The reorganization of states and territories in India has persisted since the mid-nineteenth century, driven by political, linguistic, and administrative considerations. Examples include the States Reorganization Act of 1956, the formation of new states like Telangana in 2014, and ongoing demands for territorial restructuring to address regional aspirations and governance effectiveness.
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Early on in the company’s rule, the East India Company began reorganizing the territories in the states they captured, starting with Bengal, Bombay, and Madras Presidency. Since then, reorganization and consolidation of states has been a constant process.
Phase-1 1850’s to 1947:
- After the revolt of 1857, the British government accelerated the process of continuous political and administrative reorganization.
- New presidencies were created (Central Province)
- Several independent states became part of the Chief Administration provinces (Assam, Awadh)
- North-West Frontier Province, was created in 1901 from the north-western districts of the Punjab Province.
- Bengal was partitioned in 1905 on the basis of religion and language.
Phase 2: 1947- 2022:
- In 1950, the Indian Constitution contained a four-fold classification of the states of the Indian Union- Part A, Part B, Part C and Part D States on a political and administrative basis.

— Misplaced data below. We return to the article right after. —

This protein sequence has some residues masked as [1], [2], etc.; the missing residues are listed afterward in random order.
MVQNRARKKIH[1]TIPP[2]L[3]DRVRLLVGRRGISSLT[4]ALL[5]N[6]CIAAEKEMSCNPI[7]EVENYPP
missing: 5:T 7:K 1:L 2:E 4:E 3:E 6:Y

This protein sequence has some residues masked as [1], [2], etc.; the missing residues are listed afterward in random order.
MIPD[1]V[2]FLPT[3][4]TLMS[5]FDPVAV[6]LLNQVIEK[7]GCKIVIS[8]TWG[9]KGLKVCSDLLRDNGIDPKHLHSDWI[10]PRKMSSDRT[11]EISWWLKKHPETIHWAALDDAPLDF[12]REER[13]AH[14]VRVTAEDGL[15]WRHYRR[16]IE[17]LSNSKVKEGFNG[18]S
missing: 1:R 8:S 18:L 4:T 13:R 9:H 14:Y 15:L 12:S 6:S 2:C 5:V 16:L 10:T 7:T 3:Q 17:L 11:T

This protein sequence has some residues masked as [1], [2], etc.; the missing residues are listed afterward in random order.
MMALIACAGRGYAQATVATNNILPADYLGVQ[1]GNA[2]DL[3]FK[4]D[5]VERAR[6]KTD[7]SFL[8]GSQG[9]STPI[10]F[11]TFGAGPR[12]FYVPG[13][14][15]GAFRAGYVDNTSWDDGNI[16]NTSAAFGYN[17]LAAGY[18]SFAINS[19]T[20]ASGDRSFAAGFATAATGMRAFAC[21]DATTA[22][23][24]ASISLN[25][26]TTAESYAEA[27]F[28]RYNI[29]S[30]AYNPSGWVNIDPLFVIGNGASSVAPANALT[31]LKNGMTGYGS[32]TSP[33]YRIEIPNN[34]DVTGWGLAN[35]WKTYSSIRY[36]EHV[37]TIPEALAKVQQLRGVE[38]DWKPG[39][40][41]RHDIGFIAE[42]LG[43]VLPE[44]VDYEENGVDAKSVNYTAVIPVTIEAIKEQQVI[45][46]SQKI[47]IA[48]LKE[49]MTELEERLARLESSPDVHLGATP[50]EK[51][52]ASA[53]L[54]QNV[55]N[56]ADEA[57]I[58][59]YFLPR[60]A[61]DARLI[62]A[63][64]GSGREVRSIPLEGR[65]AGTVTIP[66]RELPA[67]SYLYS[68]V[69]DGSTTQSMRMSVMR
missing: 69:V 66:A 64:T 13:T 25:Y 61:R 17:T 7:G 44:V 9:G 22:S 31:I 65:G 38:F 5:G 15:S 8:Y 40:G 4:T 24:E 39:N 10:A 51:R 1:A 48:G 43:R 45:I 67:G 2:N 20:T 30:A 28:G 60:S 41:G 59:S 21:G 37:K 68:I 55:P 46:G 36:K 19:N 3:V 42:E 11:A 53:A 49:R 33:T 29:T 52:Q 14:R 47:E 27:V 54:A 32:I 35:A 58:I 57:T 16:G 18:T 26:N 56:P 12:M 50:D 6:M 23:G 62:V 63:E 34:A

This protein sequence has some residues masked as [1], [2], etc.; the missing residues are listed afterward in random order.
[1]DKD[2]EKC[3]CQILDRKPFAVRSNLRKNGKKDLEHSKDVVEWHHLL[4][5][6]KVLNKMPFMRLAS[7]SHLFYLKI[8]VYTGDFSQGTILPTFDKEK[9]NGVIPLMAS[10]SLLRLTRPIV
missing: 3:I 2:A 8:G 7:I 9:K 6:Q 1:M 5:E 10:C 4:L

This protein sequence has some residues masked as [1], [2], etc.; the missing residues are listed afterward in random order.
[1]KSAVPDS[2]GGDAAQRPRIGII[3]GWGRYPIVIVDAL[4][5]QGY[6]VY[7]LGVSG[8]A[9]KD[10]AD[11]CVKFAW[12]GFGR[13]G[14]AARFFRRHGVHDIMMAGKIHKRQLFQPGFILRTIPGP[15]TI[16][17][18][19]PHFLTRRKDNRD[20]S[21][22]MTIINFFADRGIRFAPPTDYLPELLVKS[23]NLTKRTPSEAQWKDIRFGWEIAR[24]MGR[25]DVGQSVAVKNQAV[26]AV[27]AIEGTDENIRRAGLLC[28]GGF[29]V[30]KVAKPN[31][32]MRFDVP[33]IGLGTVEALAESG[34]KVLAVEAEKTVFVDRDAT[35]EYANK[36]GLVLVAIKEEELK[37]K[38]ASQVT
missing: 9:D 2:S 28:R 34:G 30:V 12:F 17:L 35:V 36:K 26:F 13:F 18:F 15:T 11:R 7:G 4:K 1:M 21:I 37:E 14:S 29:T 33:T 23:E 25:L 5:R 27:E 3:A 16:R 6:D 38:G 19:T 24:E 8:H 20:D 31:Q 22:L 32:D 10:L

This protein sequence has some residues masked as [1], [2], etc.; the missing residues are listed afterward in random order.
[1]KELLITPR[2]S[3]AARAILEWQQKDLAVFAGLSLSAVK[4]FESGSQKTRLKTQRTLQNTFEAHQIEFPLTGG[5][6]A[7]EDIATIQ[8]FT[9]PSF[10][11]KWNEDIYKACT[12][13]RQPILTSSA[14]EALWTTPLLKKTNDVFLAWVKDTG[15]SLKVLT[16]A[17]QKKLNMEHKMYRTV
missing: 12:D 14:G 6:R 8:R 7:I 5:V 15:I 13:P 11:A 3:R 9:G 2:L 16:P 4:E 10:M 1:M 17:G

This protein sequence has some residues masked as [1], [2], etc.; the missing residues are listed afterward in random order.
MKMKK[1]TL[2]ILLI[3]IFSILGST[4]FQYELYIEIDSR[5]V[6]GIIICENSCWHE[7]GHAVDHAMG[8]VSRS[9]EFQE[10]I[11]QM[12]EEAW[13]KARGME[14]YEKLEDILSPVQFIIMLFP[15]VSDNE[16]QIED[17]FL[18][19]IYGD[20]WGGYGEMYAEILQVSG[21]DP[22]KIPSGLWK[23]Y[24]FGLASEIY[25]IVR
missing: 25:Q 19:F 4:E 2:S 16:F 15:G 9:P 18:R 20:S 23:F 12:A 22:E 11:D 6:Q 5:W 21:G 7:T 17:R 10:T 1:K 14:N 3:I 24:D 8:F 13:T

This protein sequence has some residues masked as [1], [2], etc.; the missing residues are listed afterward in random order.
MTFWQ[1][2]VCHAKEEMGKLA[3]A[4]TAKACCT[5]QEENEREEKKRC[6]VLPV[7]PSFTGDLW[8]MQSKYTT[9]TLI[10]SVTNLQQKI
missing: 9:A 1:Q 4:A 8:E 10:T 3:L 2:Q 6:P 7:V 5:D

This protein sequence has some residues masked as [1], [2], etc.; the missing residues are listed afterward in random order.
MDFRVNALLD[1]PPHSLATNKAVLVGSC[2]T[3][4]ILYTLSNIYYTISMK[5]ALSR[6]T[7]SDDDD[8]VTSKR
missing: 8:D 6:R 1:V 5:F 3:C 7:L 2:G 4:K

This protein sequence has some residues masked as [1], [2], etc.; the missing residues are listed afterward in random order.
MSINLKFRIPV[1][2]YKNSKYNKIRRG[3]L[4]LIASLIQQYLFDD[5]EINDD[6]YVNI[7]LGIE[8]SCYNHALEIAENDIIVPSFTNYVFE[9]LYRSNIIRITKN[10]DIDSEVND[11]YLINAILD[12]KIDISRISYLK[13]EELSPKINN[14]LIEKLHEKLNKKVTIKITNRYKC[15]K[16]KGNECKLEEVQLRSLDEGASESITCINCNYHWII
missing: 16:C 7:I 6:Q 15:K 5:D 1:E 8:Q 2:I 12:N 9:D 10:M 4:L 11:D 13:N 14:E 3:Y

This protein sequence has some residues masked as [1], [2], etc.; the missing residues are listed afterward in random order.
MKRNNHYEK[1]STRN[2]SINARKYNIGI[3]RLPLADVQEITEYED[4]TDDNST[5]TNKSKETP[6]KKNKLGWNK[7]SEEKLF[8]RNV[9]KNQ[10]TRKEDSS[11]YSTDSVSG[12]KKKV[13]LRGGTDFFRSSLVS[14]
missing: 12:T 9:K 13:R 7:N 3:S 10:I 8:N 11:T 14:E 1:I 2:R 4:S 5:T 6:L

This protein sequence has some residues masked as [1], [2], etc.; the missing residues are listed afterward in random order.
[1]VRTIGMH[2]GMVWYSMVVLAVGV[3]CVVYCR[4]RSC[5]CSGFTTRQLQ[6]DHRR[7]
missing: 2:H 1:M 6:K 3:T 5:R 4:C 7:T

- In 1953, the States Reorganization Commission (SRC) under Fazal Ali was constituted to recommend the reorganization of state boundaries.
- Subsequently, the 7th Constitutional Amendment Act was passed which laid out two classifications of units: States and Union Territories.
- Andhra Pradesh became the first state to be formed on a linguistic basis.
- Territories from Portuguese and France: After the acquisition imposed by Mahe, Chandernagore, Karaikal, and Aman, the territories of Daman and Diu, and Goa were either marked as union territories or given the status of neighboring states..
- Shah Commission : Most of the Punjabi-speaking community has shifted to Haryana. Chandigarh served as the Union Territory and is known as the joint capital of Haryana and Punjab.
- Both of these states share many things in common such as universities, high count, and the major components of the power system. Later, Punjab was known as a separate state.
- In 2000 ,The creation of Chhattisgarh, Jharkhand and Uttarakhand was made possible by disintegrating regional boundaries and political territories from within the existing States of Madhya Pradesh, Bihar and Uttar Pradesh, respectively.
- In 2014, Andhra Pradesh Reorganization Act 2014 was passed that carved Telangana State out of Andhra Pradesh.
- Most recently, in 2019 the State of Jammu and Kashmir was reorganized as Jammu Kashmir and Ladakh with UT s status for administrative and security purposes.
- After creating the two Union territories of Ladakh and Jammu and Kashmir, the new political map came into existence which led to reorganization of Jammu and Kashmir.
As our Indian Constitution is a living document, which allows reorganization of states and union territories (Article-3), reorganization of states may remain a continuous process with regard to the evolving nature of political and administrative dynamics.
India’s federal structure is a one-of-a-kind example in which the state has been constantly fiddling with its inner boundaries in order to maintain its unity in diversity.
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